Hallo! I’m Alberta Tagliacozzo and I’m going to be German Language Assistant on behalf of DAAD at the University of Limerick for the A.Y. 2021/2022. I will be teaching as part of the German section and supporting the work of the Centre for Irish and German Studies in Limerick. I graduated in German and English Studies at the University of Naples and in 2020 I majored in comparative literature at Freie Universität Berlin with a DAAD scholarship. In my recent studies I concerned myself with female authors of contemporary German and Italian literature and never missed the chance to meet them in seminars. I’m currently focusing on German teaching and interested in the role of Literature in Language education. Besides teaching I’m an amateur translator from Italian to German and vice versa. In my free time I enjoy hiking, doing yoga and listening to irreverent German rap.
Which city in Germany have you been studying and what was/were the reason/s for choosing it?
I chose Berlin for my Major because of its literary past and present. I thought, it would have been a high stimulating environment to study and live literature in and I wasn´t disappointed. Berlin is a major centre for cultural life in all its aesthetic and scientific forms as well as a real hotspot for international literary life with literature festivals, public literature houses and public libraries at every corner. Just to name some of them: in September you shouldn’t miss the Internationales Literaturfestival Berlin with many readings also in English around the city, from April to November you should check Parataxe, a event serie with citywide multilingual readings and events from the Berlin international literary scenes. The rest of the year you can visit and attend events in the pretty garden of Literaturhaus Berlin, in the central and historical Literaturforum im Brecht Haus, or at the beautiful Literarisches Colloquium Berlin on the lake Wannsee. Sometimes it might be a bit dispersive studying in a metropolis with so many impulses, but it´s a great choice for students and researchers that can rely on many research and academic institutions as well as for artists that can train and educate in one of the most sparkling and stimulating environment Germany can offer.
Is there a (German) book or (German) author or maybe German film you always return to? If yes, why?
Would it be that obvious if I said Goethe? I’m not an expert of Weimarer Klassik but I constantly meet him on my path. “The Sorrows of Young Werther” was the first book of German literature I read in my youth – I was 12. I read it in German at University and after Werther came “Elective Affinities”, “Iphigenia in Tauris” and parts from the “Faust”. Some years after my Bachelor I found myself reading Faust at a seminar in Krakow for a summer school of the Studienstiftung des deutschen Volkes. With the other participants we also wrote a piece for a little theater performance, in which we played a session of a self-help group for Faust-obsessed. Since a couple of years I always travel with a yellow little Reclam book, “50 poems from Goethe” and I recently read the first five “Roman Elegies”. And last but not least I came across Goethe’s Translation of “the fifth of May” (a famous poem after Napoleon death, by Alessandro Manzoni, a well-known classical Italian writer), which sounds a bit too pompous, even more than Manzoni’s. So, why Goethe? I guess, it’s the appeal of the classics. Or he is the meanest persecutor of Germanists.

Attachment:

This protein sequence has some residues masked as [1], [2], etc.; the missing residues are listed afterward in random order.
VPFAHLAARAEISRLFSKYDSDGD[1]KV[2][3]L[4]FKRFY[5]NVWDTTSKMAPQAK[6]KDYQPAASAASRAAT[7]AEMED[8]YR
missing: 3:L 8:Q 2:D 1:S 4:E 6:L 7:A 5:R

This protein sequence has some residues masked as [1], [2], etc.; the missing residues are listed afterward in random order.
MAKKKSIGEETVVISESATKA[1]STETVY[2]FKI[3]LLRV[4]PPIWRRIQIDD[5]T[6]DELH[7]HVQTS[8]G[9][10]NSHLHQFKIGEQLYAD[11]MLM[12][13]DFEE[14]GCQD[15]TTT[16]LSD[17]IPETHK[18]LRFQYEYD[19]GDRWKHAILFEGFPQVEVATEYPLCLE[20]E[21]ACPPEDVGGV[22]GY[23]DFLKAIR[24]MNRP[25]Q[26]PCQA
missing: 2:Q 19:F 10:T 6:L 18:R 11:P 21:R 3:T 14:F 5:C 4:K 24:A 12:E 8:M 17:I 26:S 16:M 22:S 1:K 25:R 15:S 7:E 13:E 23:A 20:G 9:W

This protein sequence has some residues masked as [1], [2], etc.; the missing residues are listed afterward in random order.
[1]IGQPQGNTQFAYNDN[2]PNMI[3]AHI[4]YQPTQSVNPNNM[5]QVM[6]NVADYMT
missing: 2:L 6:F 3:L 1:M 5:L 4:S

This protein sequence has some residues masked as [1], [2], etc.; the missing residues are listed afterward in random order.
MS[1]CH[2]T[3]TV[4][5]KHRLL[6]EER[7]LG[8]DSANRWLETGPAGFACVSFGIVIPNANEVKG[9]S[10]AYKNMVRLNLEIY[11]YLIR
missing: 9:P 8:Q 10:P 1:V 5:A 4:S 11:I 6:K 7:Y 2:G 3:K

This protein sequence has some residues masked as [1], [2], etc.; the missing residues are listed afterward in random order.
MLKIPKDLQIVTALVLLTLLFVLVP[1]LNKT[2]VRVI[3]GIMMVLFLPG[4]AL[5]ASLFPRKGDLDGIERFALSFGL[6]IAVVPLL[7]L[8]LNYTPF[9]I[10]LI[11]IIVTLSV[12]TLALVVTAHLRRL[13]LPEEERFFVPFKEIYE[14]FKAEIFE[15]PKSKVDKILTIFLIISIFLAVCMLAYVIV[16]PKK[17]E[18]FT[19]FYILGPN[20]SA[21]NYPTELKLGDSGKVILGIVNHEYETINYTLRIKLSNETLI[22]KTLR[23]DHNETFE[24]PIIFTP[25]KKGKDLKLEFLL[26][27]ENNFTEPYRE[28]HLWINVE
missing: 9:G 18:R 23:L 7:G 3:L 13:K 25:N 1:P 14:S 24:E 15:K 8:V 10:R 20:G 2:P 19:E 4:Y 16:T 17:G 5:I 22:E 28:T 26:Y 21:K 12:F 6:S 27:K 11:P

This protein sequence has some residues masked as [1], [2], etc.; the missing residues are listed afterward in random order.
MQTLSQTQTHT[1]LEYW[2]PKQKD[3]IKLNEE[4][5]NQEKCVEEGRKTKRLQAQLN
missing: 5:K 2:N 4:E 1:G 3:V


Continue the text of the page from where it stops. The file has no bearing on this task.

Can you cook a German dish without a recipe? If so, which one and where have you learned it?
I´m not that fond of the traditional German kitchen (my Italian side just rebels!) but I literally LOVE Kartoffelsalat (potato salad). Not in the berliner version but the way I learned it from a friend from South Tyrol. The difference? I guess, in northern Germany you let potatoes soak in a mayo based dressing, while in southern Germany, you would rather use white wine vinegar and a tablespoon of mustard. Sauerkraut (pickled cabbage) on the side cannot miss in the picture. I’m also quite good at Couscous-Salat, the most popular dish at berliner picknicks. Does it count as a German recipe?
What advice would you give to UK/Irish students who are thinking of pursuing research abroad in Germany?
English-speaking international students shouldn’t have huge troubles to find study courses or research/job opportunities in English. In the first place you can explore the study and research landscape and inform yourself about studying and living in Germany on the website Study in Germany and Research in Germany. You can look up for an English taught degree in the international programme database and eventually apply for a (DAAD) scholarship to finance your studies. After your arrival, you need to look into several administrative steps – registering your room/flat at Bürgeramt, the residents registration office, setting up a bank account for rent and insurance payments, getting a residence permit for UK citizens,… – for which it is useful to have some basic knowledge of German.
Find your contact persons and don’t be afraid to contact them and ask for help. At many Universities there are English-speaking services for academic advising and psychological counselling, international clubs and other facilities to help you by the orientation and planning of your study years (or just to make friends). And once you have successfully moved to Germany and set up your life there, don’t isolate yourself living the English-speaking life. This is your chance to take advantage of the Language Centre at your University or at your local Volkshochschule and learn German!